The Journey into the Unconscious — An Aside, Isaac Newton
Take this article seriously if you want to, or treat it with a degree of humour and scepticism, if it all seems too much to take. I recently came across a Medium article entitled ‘World’s Six Most Influential Historical Figures with Mental Disorders'. One of these was Isaac Newton who the author, The Mystery Writer, said was “disturbingly afflicted with severe mental disorders”, “suffered from hallucinations”, and “as bizarre as it sounds, he would often have conversations with invisible individuals”.
This was new to me. I have studied Newton to some extent, and own two biographies of him. The usual complaint against him is that he was more interested in alchemy and biblical exegesis than in physics. These statements immediately intrigued me, however, because I’m currently writing a series of articles inspired by Carl Jung’s ‘Confrontation with the Unconscious’, otherwise known as a descent into the Underworld. There he met some non-physical entities with whom he conversed. These included the prophet Elijah, and an inner guide known as Philemon. Jung says of him: “At times he seemed to me quite real, as if he were a living personality. I went walking up and down the garden with him, and to me he was what the Indians call a guru”. “Philemon and other figures of my fantasies brought home to me the crucial insight that there are things in the psyche which I do not produce, but which produce themselves and have their own life. Philemon represented a force which was not myself. In my fantasies I held conversations with him, and he said things which I had not consciously thought. For I observed clearly that it was he who spoke, not I”¹. Jung also said that Philemon taught him about the nature of the psyche, and that this period of ‘madness’ was the foundation and inspiration for the rest of his life’s work.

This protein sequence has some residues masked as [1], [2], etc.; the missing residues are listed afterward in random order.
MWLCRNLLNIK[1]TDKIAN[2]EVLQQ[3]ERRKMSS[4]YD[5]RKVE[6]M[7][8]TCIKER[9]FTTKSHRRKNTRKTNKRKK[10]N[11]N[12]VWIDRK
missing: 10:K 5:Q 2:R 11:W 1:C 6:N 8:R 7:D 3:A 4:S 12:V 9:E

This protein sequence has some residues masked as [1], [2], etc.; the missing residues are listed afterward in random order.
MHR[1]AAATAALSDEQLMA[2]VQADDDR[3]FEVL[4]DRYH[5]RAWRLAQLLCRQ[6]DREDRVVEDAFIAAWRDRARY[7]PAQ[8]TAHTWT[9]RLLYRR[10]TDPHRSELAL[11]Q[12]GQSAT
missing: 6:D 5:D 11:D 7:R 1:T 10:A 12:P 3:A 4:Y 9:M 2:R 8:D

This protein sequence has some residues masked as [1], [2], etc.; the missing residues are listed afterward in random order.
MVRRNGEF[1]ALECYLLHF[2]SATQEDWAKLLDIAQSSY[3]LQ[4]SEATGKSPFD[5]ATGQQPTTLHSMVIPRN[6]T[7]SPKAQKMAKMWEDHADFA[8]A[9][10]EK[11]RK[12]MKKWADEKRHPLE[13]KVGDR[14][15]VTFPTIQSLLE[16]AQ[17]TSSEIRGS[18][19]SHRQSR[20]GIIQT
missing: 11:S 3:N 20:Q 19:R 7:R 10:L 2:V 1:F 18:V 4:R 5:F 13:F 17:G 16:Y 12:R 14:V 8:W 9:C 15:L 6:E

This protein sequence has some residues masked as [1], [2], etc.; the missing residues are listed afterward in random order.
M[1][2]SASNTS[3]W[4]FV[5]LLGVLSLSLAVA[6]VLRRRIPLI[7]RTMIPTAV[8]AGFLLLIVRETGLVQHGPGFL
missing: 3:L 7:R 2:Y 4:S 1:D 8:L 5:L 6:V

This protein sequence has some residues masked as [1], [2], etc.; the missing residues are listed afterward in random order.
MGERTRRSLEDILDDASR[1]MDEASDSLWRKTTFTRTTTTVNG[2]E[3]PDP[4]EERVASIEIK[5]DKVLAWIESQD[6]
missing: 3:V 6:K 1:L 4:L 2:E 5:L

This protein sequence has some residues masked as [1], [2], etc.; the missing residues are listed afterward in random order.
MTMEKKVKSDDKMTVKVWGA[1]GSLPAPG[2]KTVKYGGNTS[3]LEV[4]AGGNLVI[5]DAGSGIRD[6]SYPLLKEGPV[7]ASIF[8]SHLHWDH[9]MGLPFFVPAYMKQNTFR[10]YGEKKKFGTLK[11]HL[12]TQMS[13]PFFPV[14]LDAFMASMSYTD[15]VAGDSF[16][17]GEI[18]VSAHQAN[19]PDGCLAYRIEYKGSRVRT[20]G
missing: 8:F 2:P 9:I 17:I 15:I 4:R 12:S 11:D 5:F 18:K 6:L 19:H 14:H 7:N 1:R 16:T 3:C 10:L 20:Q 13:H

Unsurprisingly, some commentators have described this period in Jung’s life as a psychosis, or schizophrenia. He is thus being condemned in the same way as Newton in the article mentioned above.
In my series I have also noted that the Greek pre-Socratic philosopher Parmenides journeyed into the Underworld, where he received tuition from a goddess about the nature of reality.
Who is to say therefore that Newton was not being taught about the laws of motion and the nature of gravity by these ‘hallucinatory’ invisible beings?
I wrote about Isaac Newton in more detail some time ago:
I hope you have enjoyed this article. I have written in the past about other topics, including spirituality, metaphysics, psychology, science, Christianity, politics and astrology. All of those articles are on Medium, but the simplest way to see a guide to them is to visit my website (click here and here). My most recent articles, however, are only on Medium; for those please check out my profile, including my lists.
- Memories, Dreams, Reflections, Collins Fount Paperbacks, 1977, p208, p207